The weaknesses of RCD (or ELCB)
Diagram 15 – Three- phase reduced low voltage supply system
Diagram 16 – reduced low voltage supply system (single phase)

Section A. First case – 20 floors of temporary electricity supply without the electrical grounding.

Today I am going to share with you a picture of one of the most important parts of temporary electrical installations in construction works, that is the temporary supply sub-switchboard, distribution board and their cabling.

Below is the picture of a temporary electrical assembly. It was taken at one of my projects a few years ago. What you see in the picture is the floor temporary sub-switchboard, which sits on the left of the assembly. Next to it is the temporary DB with an on-board three phase isolator and a few 13A switched socket outlets.

Picture 1 – Temporary switchboard, temporary DB, temporary cables, temporary extension cords, temporary sockets.

Temporary Electrical Installations Board Image 1

The project was a multi-storey residential building and the temporary supply was taken from the temporary main switchboard at the ground floor. The authority's meter panel was installed at the main switchboard. So the twisted 4-core submain cable was run from the main switchboard to each sub-switchboard at individual floors (one sub-switchboard for every three floors actually). Since it was a 21-storey condominium, seven subswitchboards were installed. From each sub-switchboard, cables were run at high level to distribution boards at various locations at the three floors in its coverage.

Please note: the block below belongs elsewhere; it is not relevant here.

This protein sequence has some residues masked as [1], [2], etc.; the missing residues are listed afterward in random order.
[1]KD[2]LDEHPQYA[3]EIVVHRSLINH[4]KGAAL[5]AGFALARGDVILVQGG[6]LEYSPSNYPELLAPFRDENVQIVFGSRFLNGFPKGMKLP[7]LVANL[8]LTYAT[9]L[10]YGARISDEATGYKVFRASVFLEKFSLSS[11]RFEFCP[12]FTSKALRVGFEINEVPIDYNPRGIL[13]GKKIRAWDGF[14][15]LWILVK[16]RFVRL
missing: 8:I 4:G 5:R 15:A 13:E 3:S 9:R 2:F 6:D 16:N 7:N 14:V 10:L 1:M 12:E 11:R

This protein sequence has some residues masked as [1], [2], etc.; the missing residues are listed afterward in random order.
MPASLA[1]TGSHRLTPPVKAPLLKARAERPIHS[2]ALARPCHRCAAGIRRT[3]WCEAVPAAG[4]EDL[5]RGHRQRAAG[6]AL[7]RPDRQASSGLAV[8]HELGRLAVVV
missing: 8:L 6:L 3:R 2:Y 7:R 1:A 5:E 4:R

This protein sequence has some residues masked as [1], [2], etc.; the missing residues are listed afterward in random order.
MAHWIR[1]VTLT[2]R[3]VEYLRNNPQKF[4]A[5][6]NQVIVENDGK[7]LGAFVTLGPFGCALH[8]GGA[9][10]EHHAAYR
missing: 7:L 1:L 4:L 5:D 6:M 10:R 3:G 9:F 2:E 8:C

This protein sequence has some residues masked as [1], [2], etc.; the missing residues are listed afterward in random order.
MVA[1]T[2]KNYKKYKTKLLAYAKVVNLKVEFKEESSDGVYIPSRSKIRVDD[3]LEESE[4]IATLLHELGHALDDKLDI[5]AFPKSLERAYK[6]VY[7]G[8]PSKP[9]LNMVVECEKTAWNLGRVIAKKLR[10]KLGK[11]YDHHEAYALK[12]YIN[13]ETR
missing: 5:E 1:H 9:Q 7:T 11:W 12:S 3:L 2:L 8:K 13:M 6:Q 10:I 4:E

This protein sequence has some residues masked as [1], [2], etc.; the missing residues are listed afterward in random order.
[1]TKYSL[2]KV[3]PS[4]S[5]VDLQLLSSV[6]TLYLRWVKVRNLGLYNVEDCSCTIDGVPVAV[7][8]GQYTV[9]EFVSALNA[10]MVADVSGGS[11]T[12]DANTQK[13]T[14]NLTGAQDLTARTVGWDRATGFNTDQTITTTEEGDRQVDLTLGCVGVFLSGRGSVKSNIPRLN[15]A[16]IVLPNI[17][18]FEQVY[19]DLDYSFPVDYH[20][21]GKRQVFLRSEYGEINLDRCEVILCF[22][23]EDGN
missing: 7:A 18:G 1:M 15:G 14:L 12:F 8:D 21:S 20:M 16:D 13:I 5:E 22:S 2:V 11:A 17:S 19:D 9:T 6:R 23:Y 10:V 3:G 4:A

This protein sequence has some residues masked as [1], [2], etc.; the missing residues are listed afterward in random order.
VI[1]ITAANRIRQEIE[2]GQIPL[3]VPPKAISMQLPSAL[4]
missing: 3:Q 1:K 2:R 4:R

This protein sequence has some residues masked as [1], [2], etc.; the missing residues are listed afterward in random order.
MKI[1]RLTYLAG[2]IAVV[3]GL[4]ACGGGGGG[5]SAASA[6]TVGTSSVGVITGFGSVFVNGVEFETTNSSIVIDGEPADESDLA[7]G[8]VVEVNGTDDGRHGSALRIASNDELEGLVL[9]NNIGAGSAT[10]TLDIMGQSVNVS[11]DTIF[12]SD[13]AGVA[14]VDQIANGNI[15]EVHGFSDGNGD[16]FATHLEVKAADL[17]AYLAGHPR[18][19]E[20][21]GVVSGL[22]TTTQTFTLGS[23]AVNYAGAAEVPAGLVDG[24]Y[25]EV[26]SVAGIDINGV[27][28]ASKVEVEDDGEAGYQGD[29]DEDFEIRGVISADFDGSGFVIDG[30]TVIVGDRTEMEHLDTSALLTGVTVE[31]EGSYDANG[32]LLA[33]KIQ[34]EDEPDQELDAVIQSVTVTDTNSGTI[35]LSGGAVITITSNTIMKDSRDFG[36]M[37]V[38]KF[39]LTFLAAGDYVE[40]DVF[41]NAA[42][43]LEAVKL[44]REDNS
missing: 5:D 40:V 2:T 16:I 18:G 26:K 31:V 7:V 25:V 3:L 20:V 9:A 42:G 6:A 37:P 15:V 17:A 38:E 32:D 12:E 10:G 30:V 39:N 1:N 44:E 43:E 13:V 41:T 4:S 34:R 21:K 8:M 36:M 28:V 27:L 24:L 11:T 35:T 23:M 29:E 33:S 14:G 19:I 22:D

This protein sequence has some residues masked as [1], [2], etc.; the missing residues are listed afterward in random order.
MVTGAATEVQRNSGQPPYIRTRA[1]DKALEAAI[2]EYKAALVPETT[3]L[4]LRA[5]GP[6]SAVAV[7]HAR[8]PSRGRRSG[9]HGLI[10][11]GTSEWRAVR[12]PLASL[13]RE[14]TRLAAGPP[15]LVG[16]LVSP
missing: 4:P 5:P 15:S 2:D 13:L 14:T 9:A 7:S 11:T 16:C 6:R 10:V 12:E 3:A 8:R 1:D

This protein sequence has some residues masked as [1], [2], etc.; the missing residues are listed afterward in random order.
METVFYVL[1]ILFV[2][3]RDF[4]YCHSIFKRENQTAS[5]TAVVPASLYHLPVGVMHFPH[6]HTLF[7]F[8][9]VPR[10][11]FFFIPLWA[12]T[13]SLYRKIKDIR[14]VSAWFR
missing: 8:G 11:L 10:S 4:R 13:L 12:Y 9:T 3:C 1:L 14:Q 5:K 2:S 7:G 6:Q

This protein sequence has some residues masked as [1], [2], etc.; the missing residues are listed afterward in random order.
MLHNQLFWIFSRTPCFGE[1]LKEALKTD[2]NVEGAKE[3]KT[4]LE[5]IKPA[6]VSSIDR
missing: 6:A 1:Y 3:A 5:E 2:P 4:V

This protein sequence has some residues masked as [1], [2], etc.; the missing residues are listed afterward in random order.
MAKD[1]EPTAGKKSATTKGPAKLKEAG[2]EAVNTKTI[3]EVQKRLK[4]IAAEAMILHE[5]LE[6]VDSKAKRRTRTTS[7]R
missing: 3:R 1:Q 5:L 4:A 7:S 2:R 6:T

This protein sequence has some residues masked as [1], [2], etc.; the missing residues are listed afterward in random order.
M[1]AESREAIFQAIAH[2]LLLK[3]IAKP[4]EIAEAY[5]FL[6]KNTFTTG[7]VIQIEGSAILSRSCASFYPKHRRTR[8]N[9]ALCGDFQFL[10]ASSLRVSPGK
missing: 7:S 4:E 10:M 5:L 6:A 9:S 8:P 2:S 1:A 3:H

Back to the picture… So what is so special about the electrical board assembly in the picture? This is one example of the usual practices in the installation of temporary electrical supply at construction sites in our country. Not all construction sites are like this example, of course. Many job sites practise very good safety standards and I can personally testify to that, but quite frankly the practise shown in the picture is quite common. And in this case I have seen one situation that I have never seen in my entire 18 years of involvement at construction sites. I apologize the picture may not be very clear, but I hope you can see that the incoming cables to the floor sub-switchboard is only four-core. It has NO EARTHING at all.

I joined the supervision team while the work was already quite advanced with only a few month left to the completion. The temporary electrical supply has been in operation for almost a year. The electrical sub-contractor has also been on board for many weeks. Yet the electrical supply distribution from first floor to top floor at Level 21 has no earthing. I was shocked when I notice this on my second day at site. It was unbelievable. Some unlucky workers could have died from this oversight.

The 25 by 3 mm earthing copper tape was finally installed later, after many days of my urging them to do it. The distribution boards and the temporary cabling were also much improved.

As you can see, apart from the earthing conductor, obviously there were a few more things that were wrong with the distribution boards, the cabling and the plug and sockets in the picture. Maybe we can talk again about these in my future posts.